In a remarkable vote following extensive public comment and an Executive Session, the Erie Board of Trustees voted to reject the Amended and Restated Operator Agreement between Erie and Crestone. This agreement would have increased the number of wells on the Acme Pad at the corner of Highway 7 and Bonanza Drive from 16 to 30 wells, greatly impacting the surrounding residents of Erie, Anthem Ranch and Anthem Highlands. The 3-4 vote on Resolution 18-400 was:
Yes – Mayor Jennifer Carroll, Mayor Pro Tem Geoff Deakin, Trustee Adam Haid
No – Trustee Scott Charles, Trustee Bill Gippe, Trustee Christiaan van Woudenberg, Trustee Dan Woog
The next question is if Crestone will follow through on its threat to file permits with fewer Best Management Practices (BMPs) for the Vessels and Acme Pads on November 1 with the Colorado Oil and Gas Conservation Commission (COGCC). If the Amended Operator Agreement had been approved, they would have filed only the permit for the Acme Pad with the increased number of 30 wells in line with the new agreement and its BMPs.
During public comments that lasted about ninety minutes, a dozen impacted Erie residents presented their concerns regarding the Operator Agreement, in addition to residents and representatives from Broomfield. Erie resident Rachel Balkcom first presented a petition with the signatures of 491 Erie and Broomfield residents and ten neighborhood organizations asking to delay the vote. She also questioned the legality of the silent negotiations and called it “ungenerous” of the Board to provide only five days for public comment. Several Erie residents pointed to the lack of study on the traffic impact that a large number of trucks from the proposed Acme Pad would have on Highway 7. Erie resident John Bednar appealed to the Board to spend more time reviewing the Agreement in line with peer-reviewed, academic studies in order to protect public health, safety and welfare. One Erie resident asked why the Board was rushing forward with this and what went wrong that “five of the Board members” could be choosing to “go down this wrong path.”
Eight Broomfield residents from the impacted neighborhoods of Anthem Ranch, Anthem Highlands and Wildgrass made public comments to reiterate many of the Erie residents’ concerns, along with asking that Broomfield be allowed to have input into the review of the Agreement. Assistant Director of Public Health Laura Davis represented the City of Broomfield in presenting the City’s October 30 letter sent to Erie which listed sixteen comments where Broomfield pointed to further mitigations that Erie might consider. Ms. Davis stated that Broomfield would like to collaborate with Erie, especially on an air quality monitoring program. Council Members Kreeger and Shaff stated they were speaking for their constituents and not the City when they pointed to the disproportionate impacts on Anthem and Wildgrass residents due to wind direction and topography of the Acme Pad. Council Member Shaff asked the Board to take their time with the Operator Agreement, making sure there would be no surprises like other municipalities encountered after rushed negotiations.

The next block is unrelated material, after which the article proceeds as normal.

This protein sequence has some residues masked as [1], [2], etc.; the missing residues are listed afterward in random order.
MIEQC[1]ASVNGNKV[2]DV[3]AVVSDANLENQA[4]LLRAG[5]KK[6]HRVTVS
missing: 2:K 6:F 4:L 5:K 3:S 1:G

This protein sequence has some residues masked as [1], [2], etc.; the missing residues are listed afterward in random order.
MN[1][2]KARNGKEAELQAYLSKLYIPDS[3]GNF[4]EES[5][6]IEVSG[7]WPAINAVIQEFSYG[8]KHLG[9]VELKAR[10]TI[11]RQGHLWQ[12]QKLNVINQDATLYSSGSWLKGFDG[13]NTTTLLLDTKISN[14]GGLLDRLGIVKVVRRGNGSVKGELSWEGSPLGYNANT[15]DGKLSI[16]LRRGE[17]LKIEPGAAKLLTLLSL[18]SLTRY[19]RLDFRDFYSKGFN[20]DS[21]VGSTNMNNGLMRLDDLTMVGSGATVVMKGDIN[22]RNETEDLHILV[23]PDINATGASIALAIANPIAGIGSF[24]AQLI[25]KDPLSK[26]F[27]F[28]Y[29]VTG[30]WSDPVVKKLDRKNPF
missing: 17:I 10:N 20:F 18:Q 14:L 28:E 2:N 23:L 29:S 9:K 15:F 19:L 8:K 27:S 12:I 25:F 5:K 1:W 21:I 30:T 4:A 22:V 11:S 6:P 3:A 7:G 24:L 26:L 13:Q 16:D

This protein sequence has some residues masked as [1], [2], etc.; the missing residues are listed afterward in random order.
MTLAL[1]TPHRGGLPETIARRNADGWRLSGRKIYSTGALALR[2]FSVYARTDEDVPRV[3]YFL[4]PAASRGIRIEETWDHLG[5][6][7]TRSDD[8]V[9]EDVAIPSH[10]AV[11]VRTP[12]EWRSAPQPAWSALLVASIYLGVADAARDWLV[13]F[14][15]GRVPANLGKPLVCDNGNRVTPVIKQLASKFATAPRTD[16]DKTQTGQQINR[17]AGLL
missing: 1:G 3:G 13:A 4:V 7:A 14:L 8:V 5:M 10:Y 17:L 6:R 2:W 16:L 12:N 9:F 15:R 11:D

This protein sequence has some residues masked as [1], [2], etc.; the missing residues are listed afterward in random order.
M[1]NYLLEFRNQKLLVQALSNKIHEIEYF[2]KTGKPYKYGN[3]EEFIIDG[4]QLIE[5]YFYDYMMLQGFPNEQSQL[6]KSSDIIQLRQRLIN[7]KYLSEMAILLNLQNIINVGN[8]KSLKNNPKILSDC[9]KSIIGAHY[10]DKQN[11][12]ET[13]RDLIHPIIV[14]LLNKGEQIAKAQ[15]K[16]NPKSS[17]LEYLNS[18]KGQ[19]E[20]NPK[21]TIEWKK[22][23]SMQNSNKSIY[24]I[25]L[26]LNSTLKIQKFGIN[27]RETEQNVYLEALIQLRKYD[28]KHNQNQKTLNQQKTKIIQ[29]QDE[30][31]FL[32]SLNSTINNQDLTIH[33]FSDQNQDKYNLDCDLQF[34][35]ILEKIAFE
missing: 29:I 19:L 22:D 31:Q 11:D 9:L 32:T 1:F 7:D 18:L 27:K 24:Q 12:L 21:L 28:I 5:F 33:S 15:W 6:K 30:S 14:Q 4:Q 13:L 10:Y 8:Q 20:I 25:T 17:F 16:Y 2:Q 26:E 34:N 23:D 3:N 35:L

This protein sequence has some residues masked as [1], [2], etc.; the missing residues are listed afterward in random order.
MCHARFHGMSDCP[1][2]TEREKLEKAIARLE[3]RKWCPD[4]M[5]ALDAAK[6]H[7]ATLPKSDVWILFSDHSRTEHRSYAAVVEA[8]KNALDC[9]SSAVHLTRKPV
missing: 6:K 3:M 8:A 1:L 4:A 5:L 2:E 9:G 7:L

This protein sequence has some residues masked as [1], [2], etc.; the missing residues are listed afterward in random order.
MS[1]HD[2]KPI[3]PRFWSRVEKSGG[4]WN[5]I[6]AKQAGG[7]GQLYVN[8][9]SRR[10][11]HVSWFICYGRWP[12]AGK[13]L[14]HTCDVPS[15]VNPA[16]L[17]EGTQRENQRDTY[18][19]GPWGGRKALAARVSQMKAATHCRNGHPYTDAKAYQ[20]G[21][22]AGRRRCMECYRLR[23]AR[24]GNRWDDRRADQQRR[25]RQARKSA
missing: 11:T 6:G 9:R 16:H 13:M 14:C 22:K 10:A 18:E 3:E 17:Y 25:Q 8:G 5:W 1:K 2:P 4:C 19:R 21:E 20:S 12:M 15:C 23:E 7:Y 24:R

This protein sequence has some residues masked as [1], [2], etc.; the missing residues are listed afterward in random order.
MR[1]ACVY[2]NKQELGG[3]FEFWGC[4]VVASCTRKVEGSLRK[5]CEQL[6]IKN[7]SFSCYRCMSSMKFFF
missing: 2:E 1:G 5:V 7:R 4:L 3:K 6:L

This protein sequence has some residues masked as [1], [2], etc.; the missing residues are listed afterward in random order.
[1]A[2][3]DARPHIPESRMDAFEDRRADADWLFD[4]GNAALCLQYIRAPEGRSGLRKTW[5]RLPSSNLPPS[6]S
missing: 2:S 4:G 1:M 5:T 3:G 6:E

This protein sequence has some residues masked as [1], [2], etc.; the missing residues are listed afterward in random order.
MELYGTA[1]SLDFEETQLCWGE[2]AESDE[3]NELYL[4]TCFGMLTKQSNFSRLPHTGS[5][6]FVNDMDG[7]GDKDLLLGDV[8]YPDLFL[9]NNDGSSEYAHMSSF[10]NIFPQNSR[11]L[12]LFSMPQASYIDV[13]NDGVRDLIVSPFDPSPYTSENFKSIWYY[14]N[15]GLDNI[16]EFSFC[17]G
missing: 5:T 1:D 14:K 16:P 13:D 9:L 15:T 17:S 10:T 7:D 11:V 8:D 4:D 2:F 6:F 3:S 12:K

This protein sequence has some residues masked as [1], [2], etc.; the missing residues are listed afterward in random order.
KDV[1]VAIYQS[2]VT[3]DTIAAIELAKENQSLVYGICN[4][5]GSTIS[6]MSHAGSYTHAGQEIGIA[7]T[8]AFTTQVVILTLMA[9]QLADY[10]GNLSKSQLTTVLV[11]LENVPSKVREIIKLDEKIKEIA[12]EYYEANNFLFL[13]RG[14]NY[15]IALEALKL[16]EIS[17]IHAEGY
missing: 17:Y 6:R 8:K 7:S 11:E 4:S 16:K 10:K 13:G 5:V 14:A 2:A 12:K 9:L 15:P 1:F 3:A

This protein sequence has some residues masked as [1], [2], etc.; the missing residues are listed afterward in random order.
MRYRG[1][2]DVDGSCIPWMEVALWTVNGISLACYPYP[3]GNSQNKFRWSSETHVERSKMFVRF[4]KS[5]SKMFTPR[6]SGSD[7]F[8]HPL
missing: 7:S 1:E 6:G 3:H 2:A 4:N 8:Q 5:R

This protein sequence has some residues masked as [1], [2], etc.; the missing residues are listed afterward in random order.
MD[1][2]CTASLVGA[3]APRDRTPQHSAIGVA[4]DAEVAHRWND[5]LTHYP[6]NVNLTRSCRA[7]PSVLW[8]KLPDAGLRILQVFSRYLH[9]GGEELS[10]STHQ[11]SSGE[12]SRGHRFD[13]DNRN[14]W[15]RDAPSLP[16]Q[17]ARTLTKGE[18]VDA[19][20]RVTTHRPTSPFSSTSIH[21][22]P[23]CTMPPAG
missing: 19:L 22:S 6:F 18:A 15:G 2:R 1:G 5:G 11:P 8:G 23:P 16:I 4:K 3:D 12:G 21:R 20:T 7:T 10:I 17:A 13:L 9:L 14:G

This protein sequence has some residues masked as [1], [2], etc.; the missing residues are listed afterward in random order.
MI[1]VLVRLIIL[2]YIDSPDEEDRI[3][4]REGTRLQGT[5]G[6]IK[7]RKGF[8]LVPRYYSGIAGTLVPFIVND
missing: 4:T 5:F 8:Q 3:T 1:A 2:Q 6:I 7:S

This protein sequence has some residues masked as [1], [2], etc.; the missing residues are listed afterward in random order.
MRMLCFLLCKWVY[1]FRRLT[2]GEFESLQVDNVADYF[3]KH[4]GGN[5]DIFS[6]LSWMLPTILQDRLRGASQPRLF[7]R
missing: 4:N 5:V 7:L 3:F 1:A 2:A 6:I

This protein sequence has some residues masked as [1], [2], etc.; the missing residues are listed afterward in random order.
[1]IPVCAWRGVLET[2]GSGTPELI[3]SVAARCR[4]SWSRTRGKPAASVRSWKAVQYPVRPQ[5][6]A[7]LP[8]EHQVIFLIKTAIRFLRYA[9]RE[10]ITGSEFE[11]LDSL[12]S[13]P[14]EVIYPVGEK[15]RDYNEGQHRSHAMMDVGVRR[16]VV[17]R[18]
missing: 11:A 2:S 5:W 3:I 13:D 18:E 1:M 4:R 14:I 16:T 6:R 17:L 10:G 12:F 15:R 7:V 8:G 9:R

When the Board came back from their one hour Executive Session, Mayor Carroll asked Jason Oates of Crestone to come forward to state what Crestone’s immediate plans were if the Amended Operator Agreement was rejected by the Board. Mr. Oates replied that if the Operator Agreement was rejected that Crestone would file COGCC permits on November 1 for both the Vessels and Acme Pads under the previous Operator Agreement that had fewer Best Management Practices (BMPs). Mayor Pro Temp Deakin began Trustee comments by stating that he was not happy with the Amended Operator Agreement but that it “sucked less” and “was the best we can do right now without losing the deal” for increased BMPs. Trustee van Woudenberg asked if the Trustees were meant to uphold business negotiations or were “elected officials meant to protect health, safety and welfare,” citing that “we have more work to do.” Trustee Haid said it was better to vote for the Amended Operator Agreement so that there was one pad instead of two and so that Erie could hold this agreement as model for other operators. Mayor Carroll reiterated some of the same arguments for approval, adding that the process had allowed for resident input, in contrast to claims made earlier by residents. She stated that she did “not want to call them [Crestone] on their bluff” because she did “not want to lose out on safeguards for the residents.” Trustee Woog said there had been insufficient public engagement allowed in the process and that Erie had given up too much in the negotiations as far as financial allowances for moving the wells to Acme and decreased setbacks at the Acme Pad compared to the Vessels Pad.
When the vote on Resolution 18-400 finally occurred, Trustee Deakin moved it to the vote and then there was a pause when no other Trustee would second it. Mayor Carroll seconded the resolution and it failed 3-4. The meeting then adjourned with outstanding questions about Crestone’s next move.